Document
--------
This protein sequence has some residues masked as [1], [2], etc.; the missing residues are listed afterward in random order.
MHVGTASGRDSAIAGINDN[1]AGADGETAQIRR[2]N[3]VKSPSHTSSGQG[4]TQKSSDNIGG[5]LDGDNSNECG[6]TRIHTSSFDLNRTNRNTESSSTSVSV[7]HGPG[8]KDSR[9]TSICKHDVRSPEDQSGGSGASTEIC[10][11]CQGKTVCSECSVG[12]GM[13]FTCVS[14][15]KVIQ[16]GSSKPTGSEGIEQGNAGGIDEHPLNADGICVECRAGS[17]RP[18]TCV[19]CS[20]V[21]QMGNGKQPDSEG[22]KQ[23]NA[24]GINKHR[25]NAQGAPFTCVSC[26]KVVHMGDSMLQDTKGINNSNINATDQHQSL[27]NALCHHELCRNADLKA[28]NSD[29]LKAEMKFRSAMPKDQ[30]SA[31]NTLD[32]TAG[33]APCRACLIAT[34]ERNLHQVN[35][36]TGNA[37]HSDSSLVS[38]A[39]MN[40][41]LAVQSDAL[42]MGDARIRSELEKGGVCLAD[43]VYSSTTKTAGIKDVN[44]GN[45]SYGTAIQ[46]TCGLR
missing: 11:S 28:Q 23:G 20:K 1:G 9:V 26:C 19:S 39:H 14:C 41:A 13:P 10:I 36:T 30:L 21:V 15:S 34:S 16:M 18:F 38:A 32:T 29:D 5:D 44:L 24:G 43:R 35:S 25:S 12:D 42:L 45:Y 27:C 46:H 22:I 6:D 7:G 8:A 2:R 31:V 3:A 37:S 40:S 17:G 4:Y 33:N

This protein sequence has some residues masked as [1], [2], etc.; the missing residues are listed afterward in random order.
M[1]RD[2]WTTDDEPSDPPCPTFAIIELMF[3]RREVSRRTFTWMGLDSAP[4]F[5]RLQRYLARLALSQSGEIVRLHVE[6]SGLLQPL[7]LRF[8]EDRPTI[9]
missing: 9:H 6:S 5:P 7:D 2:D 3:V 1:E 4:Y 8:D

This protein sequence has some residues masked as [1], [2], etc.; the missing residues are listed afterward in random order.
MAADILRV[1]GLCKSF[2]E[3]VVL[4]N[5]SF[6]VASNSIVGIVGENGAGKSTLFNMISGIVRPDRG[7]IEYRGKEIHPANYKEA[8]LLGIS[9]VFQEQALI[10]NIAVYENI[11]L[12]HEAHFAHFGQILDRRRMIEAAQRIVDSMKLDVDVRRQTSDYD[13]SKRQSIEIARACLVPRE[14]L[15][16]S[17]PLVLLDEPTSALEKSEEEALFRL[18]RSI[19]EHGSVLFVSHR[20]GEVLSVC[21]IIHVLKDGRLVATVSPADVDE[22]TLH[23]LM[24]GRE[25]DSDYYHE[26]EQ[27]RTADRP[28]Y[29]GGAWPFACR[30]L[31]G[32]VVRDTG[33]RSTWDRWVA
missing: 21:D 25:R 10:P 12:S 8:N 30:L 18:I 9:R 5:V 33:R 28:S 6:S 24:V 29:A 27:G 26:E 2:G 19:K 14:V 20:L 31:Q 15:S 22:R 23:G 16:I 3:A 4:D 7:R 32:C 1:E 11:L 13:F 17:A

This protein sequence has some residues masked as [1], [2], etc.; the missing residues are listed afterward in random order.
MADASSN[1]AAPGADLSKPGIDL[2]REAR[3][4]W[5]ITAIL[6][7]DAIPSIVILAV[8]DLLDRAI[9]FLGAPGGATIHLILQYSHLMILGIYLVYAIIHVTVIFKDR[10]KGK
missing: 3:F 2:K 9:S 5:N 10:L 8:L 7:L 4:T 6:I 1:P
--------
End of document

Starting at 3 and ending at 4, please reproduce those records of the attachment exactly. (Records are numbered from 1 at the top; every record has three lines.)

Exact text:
This protein sequence has some residues masked as [1], [2], etc.; the missing residues are listed afterward in random order.
MAADILRV[1]GLCKSF[2]E[3]VVL[4]N[5]SF[6]VASNSIVGIVGENGAGKSTLFNMISGIVRPDRG[7]IEYRGKEIHPANYKEA[8]LLGIS[9]VFQEQALI[10]NIAVYENI[11]L[12]HEAHFAHFGQILDRRRMIEAAQRIVDSMKLDVDVRRQTSDYD[13]SKRQSIEIARACLVPRE[14]L[15][16]S[17]PLVLLDEPTSALEKSEEEALFRL[18]RSI[19]EHGSVLFVSHR[20]GEVLSVC[21]IIHVLKDGRLVATVSPADVDE[22]TLH[23]LM[24]GRE[25]DSDYYHE[26]EQ[27]RTADRP[28]Y[29]GGAWPFACR[30]L[31]G[32]VVRDTG[33]RSTWDRWVA
missing: 21:D 25:R 10:P 12:S 8:N 30:L 18:I 9:R 5:V 33:R 28:S 6:S 24:V 29:A 27:G 26:E 2:G 19:K 14:V 20:L 31:Q 15:S 22:R 23:G 16:I 3:A 4:D 7:R 32:C 1:E 11:L 13:F 17:A

This protein sequence has some residues masked as [1], [2], etc.; the missing residues are listed afterward in random order.
MADASSN[1]AAPGADLSKPGIDL[2]REAR[3][4]W[5]ITAIL[6][7]DAIPSIVILAV[8]DLLDRAI[9]FLGAPGGATIHLILQYSHLMILGIYLVYAIIHVTVIFKDR[10]KGK
missing: 3:F 2:K 9:S 5:N 10:L 8:L 7:L 4:T 6:I 1:P